in the Court of Common Pleas of the county in which "any such trustee shall have resided at the commencement of the trust." [Footnote 4] Two of the original trustees named in the agreement were residents of Fayette County. Two methods are provided for invoking the jurisdiction with respect to the administration of the trust. The court may cite the trustee on the application of any person in interest to "exhibit an account of the management of the trust estate." [Footnote 5] The trustee may, on the other hand, obtain an adjudication of his management of the trust by filing his account in the office of the prothonotary of the court and, upon such filing, proceedings are to be had in the same manner as if he had filed the account under compulsion. [Footnote 6] The trustee is permitted to have an adjudication of his stewardship in this manner every three years. [Footnote 7]
It thus appears that, whether an account be filed pursuant to citation or as the voluntary act of the trustee, the jurisdiction of the court attaches, and may be exercised over all the matters which fall within its supervisory control of the administration of the estate. The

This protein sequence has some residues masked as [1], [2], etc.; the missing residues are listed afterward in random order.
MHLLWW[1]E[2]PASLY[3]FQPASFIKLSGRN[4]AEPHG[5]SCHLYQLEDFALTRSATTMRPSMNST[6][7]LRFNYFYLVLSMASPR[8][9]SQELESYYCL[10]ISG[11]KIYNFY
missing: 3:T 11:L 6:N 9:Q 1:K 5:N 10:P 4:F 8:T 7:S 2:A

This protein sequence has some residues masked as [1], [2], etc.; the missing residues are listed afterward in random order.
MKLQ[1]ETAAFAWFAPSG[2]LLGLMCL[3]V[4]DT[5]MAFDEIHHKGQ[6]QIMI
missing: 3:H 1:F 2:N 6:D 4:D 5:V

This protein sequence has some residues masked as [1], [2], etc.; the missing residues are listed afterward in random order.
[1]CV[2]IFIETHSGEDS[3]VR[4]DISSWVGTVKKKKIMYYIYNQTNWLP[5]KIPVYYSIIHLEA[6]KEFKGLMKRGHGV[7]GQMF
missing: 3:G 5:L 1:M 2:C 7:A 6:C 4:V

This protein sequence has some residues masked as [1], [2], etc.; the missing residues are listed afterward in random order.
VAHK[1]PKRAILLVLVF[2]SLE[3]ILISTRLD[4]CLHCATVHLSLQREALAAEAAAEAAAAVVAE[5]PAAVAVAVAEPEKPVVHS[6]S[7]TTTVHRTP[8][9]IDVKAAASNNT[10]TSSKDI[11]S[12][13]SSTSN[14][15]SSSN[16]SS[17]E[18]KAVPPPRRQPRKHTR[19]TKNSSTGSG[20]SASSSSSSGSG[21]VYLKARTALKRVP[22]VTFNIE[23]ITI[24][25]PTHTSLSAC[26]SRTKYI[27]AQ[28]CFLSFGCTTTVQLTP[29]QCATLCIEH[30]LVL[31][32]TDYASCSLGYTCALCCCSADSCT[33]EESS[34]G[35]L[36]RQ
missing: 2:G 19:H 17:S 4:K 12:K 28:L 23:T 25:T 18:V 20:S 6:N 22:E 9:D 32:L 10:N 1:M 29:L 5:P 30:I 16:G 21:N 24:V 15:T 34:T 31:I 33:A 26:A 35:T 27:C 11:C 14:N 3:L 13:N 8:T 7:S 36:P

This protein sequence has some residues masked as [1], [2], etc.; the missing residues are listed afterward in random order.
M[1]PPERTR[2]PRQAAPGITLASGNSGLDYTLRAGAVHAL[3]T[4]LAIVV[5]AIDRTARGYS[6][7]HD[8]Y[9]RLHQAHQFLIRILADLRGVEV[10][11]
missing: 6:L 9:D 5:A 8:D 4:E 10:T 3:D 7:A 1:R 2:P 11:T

court has the power to fix the compensation of the trustee, [Footnote 8] to require him to take over from the trust investments improperly made, and to restore the amount expended for them to the trust estate, [Footnote 9] to surcharge him with losses incurred, to allow him his proper expenses, to find against him a balance due the estate, and to make the balance found due a lien upon his real estate. [Footnote 10] In the case of a continuing trust such as that here in question, after adjudication, the corpus is reawarded to the trustee for further administration in accordance with the terms of the trust. In the case of an account filed at the close of administration, the court has power to decree distribution to the parties entitled. Under the equity powers conferred upon it, the court may enforce its orders against a trustee by attachment for contempt. [Footnote 11] The jurisdiction extends to a trust like the present created by deed or voluntary agreement. [Footnote 12] The audit and confirmation of the account is to be had after advertisement and other forms of notice, and is binding on all those anywise interested in the estate who have had the required statutory notice of the audit. [Footnote 13] The parties in interest